A long-long painting by American artist Jacob Lawrence just got the ultimate redemption. After missing for six decades, the work is now on view at the Metropolitan Museum of Art—and the institution has a visitor to thank.
The painting, a panel from part of Lawrence’s 30-piece “Struggle: From the History of the American People” (1954-1956) series, had been missing since 1960. In a press release announcing the news, the Met revealed that the missing artwork was only found because an unnamed visitor knew their neighbor owned an original Lawrence painting and urged the neighbor to get in touch with the museum.
It turns out that the painting was There are combustibles in every State, which a spark might set fire to. — Washington, 26 December 1786, one of five panels that had been missing from the “Struggle” series. Apparently, the owner came into possession of the artwork after winning it at a charity auction.
The painting is the 16th panel of Lawrence’s series, which depicts important historical events occurring between 1775 and 1817 in his artist’s signature colorful, modernist style. The series, which has not been seen together as a group since 1958, is now part of the Met’s show titled Jacob Lawrence: The American Struggle. The panel depicts a scene from Shays’ Rebellion, an armed uprising by farmers in Massachusetts following the Revolutionary War. Prior to its rediscovery, the only information known about the piece came from a 1956 brochure published before the first showing of the series at the Alan Gallery in New York. The location of the other four missing panels is still unknown.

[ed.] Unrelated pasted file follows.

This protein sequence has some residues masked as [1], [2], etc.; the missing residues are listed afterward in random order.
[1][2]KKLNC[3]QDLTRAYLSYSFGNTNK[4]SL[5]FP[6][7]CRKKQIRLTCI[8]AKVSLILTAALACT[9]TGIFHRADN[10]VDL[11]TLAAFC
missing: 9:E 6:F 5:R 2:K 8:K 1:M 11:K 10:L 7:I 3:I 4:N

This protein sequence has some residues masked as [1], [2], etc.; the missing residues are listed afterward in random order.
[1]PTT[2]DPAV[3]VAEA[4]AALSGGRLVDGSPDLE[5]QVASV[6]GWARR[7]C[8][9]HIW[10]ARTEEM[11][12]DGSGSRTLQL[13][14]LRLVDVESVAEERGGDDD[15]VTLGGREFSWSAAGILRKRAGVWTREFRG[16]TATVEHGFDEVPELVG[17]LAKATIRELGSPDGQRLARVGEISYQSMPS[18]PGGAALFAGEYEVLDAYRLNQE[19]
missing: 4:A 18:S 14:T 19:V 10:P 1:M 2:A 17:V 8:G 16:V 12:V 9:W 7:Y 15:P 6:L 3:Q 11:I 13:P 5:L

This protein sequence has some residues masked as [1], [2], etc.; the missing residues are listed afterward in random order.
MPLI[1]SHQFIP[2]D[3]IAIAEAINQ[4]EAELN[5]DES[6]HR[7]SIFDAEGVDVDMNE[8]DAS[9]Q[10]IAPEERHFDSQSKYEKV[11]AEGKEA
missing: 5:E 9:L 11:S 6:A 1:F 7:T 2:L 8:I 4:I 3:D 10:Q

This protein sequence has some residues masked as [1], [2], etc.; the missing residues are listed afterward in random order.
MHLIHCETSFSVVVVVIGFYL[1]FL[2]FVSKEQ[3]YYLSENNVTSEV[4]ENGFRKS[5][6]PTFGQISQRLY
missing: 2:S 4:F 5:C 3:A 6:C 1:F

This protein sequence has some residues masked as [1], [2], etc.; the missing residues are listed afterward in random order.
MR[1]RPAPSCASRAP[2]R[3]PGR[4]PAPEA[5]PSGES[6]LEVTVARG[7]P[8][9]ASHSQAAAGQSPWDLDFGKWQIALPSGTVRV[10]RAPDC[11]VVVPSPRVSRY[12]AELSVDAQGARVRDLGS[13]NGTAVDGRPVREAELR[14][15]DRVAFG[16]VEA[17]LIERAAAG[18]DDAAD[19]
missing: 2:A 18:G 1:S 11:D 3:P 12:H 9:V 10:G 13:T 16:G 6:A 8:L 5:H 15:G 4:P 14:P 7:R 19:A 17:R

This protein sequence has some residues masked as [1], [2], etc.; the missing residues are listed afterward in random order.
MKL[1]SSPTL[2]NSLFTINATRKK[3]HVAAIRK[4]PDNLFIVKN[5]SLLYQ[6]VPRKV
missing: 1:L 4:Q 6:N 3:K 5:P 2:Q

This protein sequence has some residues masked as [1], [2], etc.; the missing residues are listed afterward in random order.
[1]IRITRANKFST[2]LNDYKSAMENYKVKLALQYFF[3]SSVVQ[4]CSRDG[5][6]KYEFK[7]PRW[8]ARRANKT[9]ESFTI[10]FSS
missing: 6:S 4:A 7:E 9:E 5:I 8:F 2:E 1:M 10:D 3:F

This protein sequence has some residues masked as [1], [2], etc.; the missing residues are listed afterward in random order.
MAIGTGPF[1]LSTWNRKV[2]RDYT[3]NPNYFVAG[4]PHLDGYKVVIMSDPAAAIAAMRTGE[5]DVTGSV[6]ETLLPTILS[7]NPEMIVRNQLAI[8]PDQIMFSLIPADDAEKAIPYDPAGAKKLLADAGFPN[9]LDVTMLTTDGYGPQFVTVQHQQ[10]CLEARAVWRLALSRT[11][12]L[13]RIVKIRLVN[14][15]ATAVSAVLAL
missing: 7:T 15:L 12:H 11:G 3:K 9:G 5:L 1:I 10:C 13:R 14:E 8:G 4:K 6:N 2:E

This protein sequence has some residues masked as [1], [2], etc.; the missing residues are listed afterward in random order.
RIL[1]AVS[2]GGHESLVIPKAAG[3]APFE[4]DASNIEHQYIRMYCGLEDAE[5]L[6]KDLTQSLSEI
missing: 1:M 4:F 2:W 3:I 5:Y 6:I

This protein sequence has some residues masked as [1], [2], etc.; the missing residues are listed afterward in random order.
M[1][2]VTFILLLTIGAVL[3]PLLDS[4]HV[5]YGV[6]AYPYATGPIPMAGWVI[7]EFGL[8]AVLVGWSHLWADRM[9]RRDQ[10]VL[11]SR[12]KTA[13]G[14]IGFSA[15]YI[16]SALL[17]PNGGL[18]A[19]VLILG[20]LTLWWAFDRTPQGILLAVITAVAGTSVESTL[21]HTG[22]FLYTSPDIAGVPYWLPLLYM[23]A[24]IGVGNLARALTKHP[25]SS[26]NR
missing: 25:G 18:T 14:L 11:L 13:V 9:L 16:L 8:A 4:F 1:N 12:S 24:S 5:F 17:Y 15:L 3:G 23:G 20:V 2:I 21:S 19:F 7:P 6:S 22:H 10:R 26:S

“It was our fervent hope that the missing panels would somehow surface during the run of American Struggle in New York, the city where Lawrence spent most of his life and where the series was last seen publicly,” organizers Randall Griffey and Sylvia Yount said in a statement. “Lawrence’s dynamic treatment of the 1786–87 Shays’ Rebellion reinforces the overall theme of the series—that democratic change is possible only through the actions of engaged citizens, an argument as timely today as it was when the artist produced his radical paintings in the mid-1950s.”
Lawrence, who lived from 1917 to 2000, was one of the first Black painters to achieve national renown for his art, thanks in part to his 60-panel The Migration Series, which depicted the migration of Black Americans from the south to the north during the first part of the 20th century. Jacob Lawrence: The American Struggle remains on display at the Met until November 1, at which point it will travel to museums in Alabama, Washington State and Washington, DC.